In 2006, the progressive community must and can work to elect a Democratic majority in the House of Representatives, while continuing to put pressure on the state parties and the Democratic National Committee on the issues of peace, universal healthcare, voting integrity, fair trade, environmental sustainability, and social and economic justice.
The Democratic left is in a position to make this effort because it is not only alive and well, but thriving and growing in cities, suburbs, towns and rural areas all across America. Progressive Democrats of America is a rapidly growing, two-year-old, 80,000-strong, 135-chapter organization operating in over 30 states. PDAĂ ‚¬ „ s Board of Advisors is a diverse group of committed progressive elected officials and activists.
Since itĂ ‚¬ „ s founding in Roxbury, MA, in July 2004, PDA has aggressively worked an Ă ‚¬Ĺ"inside, networking progressive Democratic elected officials inside the beltway with grassroots Democrats and progressive movement activists across the country. PDA was the driving force in the passage of resolutions opposing the war in Iraq by eight state Democratic Party meetings. The organization also was instrumental in the passage of resolutions in 10 states calling for the impeachment of President Bush. PDA is often referred to by the Congressional Progressive Caucus (CPC) Executive Director Bill Goold as the CPCĂ ‚¬ „ s field operation, because PDA has built relationships with members of Congress by delivering grassroots support for their initiatives ĂŻ ż ˝" from Rep. John ConyersĂ ‚¬ „ investigation of the 2004 Ohio voting fraud, to Rep. Jim McGovernĂ ‚¬ „ s bill HR 4232 to cut off funding for the war in Iraq, a current priority effort.
While still only a progressive Ă ‚¬Ĺ"pupĂ ‚¬ ť compared with big liberal dogs like MoveOn, PDA-backed candidates have taken some big bites out of conventional wisdom and centrist Democratic complacency. In Los Angeles, local PDA leader Marcy Winograd won 37% of the primary vote against entrenched pro-war Democrat Rep. Jane Harman with only two months of lead time. In Maryland, the dynamic Donna Edwards appears to have come up only a few hundred votes short of toppling the multi-term Rep. Al Wynn in her first bid for public office, and she is seen as well-positioned to prevail in 2008. And in Illinois, with strong PDA support, Christine Cegelis, though outspent 8 to 1 nearly beat the candidate of the inside-the-beltway Party leadership and Illinois party machine, Tammy Duckworth, to vie for the seat being vacated by Rep. Henry Hyde.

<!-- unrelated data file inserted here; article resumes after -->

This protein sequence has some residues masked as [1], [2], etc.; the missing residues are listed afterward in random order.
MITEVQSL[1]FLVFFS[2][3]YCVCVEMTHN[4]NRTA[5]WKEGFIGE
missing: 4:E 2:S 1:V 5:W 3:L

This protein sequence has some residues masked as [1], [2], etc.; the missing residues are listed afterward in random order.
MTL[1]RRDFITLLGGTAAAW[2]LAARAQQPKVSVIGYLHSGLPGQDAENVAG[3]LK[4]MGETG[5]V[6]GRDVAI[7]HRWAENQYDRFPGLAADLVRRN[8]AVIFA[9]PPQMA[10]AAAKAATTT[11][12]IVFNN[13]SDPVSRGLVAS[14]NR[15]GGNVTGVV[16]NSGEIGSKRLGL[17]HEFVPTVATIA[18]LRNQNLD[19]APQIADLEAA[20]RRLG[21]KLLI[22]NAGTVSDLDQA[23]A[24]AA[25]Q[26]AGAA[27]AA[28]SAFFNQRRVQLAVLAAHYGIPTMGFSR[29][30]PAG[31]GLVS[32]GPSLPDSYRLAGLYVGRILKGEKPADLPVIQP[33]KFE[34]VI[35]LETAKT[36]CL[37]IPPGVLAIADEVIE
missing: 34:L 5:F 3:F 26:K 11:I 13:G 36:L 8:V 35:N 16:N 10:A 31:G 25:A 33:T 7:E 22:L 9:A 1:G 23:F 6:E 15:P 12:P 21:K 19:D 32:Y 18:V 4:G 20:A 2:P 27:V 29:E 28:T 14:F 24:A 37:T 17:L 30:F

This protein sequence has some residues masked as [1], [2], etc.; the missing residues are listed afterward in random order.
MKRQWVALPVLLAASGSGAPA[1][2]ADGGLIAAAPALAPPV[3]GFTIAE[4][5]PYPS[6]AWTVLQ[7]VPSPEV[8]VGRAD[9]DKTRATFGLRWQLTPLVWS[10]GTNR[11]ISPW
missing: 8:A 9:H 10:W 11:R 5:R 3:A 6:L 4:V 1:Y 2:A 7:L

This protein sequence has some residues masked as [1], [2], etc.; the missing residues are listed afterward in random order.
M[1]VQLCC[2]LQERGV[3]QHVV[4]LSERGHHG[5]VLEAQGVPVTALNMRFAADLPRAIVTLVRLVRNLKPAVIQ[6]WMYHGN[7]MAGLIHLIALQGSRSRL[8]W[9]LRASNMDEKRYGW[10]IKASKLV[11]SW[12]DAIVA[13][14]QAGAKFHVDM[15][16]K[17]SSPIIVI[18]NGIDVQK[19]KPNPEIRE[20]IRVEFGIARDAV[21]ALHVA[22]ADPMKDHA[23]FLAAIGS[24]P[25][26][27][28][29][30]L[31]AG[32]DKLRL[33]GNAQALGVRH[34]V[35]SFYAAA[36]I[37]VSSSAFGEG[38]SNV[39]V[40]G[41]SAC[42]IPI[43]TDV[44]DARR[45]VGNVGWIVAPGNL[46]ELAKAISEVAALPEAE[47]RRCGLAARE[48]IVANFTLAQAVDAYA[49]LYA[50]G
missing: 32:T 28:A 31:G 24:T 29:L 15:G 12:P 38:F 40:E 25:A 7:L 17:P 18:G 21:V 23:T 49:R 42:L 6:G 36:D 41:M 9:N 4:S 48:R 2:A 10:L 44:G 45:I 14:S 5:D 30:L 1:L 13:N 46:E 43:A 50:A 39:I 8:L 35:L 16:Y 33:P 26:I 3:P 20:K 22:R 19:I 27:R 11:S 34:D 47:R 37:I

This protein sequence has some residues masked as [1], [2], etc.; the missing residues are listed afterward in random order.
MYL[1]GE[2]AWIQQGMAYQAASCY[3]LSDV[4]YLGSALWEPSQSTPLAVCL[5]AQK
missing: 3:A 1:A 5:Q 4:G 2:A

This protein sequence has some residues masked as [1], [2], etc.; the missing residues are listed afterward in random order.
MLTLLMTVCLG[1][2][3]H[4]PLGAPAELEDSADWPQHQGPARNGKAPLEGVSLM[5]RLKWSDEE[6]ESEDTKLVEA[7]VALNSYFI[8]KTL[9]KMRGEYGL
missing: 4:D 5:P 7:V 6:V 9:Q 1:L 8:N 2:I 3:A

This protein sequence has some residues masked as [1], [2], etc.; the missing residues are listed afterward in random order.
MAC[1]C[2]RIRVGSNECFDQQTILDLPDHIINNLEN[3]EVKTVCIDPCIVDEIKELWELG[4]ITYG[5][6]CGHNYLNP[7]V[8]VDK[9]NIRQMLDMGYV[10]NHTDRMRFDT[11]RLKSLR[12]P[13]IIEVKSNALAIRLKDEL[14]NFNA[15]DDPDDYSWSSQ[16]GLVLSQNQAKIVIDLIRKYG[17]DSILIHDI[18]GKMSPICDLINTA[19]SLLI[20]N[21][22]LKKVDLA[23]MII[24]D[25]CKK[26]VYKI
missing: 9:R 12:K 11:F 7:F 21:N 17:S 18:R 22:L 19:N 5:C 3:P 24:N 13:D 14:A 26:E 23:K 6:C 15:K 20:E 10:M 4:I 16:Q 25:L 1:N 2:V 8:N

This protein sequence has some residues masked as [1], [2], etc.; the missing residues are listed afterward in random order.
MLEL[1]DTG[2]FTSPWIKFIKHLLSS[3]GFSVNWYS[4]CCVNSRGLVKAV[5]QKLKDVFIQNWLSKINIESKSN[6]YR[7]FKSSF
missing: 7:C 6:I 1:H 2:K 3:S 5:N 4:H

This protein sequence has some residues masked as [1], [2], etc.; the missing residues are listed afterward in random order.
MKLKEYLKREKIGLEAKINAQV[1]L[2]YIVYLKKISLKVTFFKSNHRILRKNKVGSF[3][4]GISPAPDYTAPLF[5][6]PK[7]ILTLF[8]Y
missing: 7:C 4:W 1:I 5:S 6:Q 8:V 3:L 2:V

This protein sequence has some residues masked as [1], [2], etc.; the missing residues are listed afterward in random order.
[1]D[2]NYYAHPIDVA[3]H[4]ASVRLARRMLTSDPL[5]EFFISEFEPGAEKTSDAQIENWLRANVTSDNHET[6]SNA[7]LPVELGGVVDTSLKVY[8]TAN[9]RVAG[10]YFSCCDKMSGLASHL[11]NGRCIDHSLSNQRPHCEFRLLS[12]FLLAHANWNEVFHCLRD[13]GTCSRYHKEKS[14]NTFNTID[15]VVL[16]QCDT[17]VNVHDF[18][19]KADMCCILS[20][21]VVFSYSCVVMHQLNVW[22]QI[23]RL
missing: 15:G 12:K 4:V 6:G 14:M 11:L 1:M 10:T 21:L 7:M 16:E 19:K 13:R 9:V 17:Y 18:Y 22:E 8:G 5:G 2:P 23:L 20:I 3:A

This fall, in the House, PDA is focusing attention and effort on several strong progressives worthy of note and support in hopes of flipping several seats from red to blue. In California, Jerry McNerney is running a strong race against an incumbent Republican. In Michigan, Tony Trupiano, with one of the nationĂ ‚¬ „ s strongest grassroots efforts, has his sights in a Republican-leaning district. And in New York, anti-nuclear activist John Hall has won the Democratic nomination to challenge a four-term incumbent Republican. In Arizona, while the local PDA primary candidate Jeff Latas did not prevail, PDA will now enthusiastically join forces with PDA Board Member Rep. Raul Grijalva and support the nominee, the equally progressive Gabby Giffords, as well as PDA-backed Herb Paine who won a razor thin primary victory in a neighboring district.